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Digital Archive International History Declassified

April 20, 1961

NOTES OF MEETING BETWEEN BOUSSOUF, BENAOUDA, AND BELHOCINE AND THE CHINESE AMBASSADOR

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    Minutes of a meeting, on April 20, 1961, between Algerian representatives, Boussouf, Benaouda, and Belhocine, and a Chinese ambassador. In the meeting, which was called to discuss issues regarding weapons supplies from the Chinese, both sides discuss ensuing negotiations between Algeria and France. Also mentioned is Algeria's meeting with a United States ambassador, and the United States desire for compromise between Algeria and France.
    "Notes of Meeting between Boussouf, Benaouda, and Belhocine and the Chinese Ambassador," April 20, 1961, History and Public Policy Program Digital Archive, Dossier 18/05/25; Fond: GPRA, 1958-62; Archives Nationales d’Algérie, Alger. Translated from French and transcribed by Pierre Asselin, with Paulina Kostrzew https://digitalarchive.wilsoncenter.org/document/121597
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Analytical minutes: Meeting of 20 April 1961

Algerian Side: Boussouf, Benaouda, Belhocine

Chinese Side: Ambassador assisted by an Interpreter Secretary

On the occasion of this visit to discuss issues particular to weapons supplies, the conversation naturally extended to the political front. The Chinese Ambassador notably asked a question concerning the recent meeting of Brother Boussouf with the American Ambassador in Tunis and, evidently, regarding the current situation concerning the imminence of negotiations.

Concerning the meeting with the American Ambassador, Brother Boussouf highlighted the interest of Westerners and the Americans in particular in a compromise solution between France and Algeria, a solution which must prevent communist infiltration. The meeting in Tunis itself only had an informative purpose for the Americans who on that same occasion manifested their desire to see negotiations resume. As to whether there existed contradictions between France and United States, Brother Boussouf answered that there were some but that we knew those contradictions were not fundamental.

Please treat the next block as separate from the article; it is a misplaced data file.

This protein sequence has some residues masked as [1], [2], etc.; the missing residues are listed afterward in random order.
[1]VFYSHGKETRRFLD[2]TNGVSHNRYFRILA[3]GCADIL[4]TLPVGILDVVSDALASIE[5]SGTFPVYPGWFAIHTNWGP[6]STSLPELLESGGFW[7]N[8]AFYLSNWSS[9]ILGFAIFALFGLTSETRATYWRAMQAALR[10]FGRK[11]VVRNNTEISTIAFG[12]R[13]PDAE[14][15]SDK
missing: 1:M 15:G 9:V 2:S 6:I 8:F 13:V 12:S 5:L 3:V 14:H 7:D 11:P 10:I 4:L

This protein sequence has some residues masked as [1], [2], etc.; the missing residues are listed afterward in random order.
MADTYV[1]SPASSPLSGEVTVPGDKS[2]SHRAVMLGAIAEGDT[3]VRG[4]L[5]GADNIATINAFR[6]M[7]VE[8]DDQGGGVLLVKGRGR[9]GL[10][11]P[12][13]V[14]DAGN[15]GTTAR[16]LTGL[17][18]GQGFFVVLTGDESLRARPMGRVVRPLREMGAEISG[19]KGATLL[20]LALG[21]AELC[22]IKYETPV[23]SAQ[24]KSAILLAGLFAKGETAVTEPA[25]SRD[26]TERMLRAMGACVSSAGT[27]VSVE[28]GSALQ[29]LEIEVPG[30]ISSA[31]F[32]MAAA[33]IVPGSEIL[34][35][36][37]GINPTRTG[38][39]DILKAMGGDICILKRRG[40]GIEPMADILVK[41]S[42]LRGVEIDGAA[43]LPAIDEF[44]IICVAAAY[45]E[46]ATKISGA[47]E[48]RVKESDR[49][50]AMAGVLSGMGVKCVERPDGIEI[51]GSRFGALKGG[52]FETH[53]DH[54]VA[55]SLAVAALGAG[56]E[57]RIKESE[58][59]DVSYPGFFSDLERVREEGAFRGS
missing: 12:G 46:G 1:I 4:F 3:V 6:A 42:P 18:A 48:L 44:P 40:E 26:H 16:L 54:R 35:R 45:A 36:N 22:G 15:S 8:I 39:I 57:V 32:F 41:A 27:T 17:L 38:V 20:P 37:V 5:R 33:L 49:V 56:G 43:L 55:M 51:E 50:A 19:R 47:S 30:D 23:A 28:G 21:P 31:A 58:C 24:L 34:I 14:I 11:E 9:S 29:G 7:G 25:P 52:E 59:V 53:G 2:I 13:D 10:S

Regarding the negotiations, the Chinese Ambassador has been informed that the French government has given us clarifications as well as reassurances following the speech by Joxe; given this attitude, our government will soon issue a communiqué announcing its willingness to negotiate.

However, our government is convinced that the French are not yet ripe for real negotiation and for peace; that they are practicing tactical “negociatis” [negociationite]; public opinion being the stake in this operation, we are called upon ourselves to respond in kind while maintaining our vigilance and continue our struggle.

The Ambassador cited their own [Chinese] experience (of having hundreds of contacts with the Americans [in Geneva and Warsaw]) and summarized his thoughts in the following formula: “One must struggle while negotiating and negotiating while struggling.”

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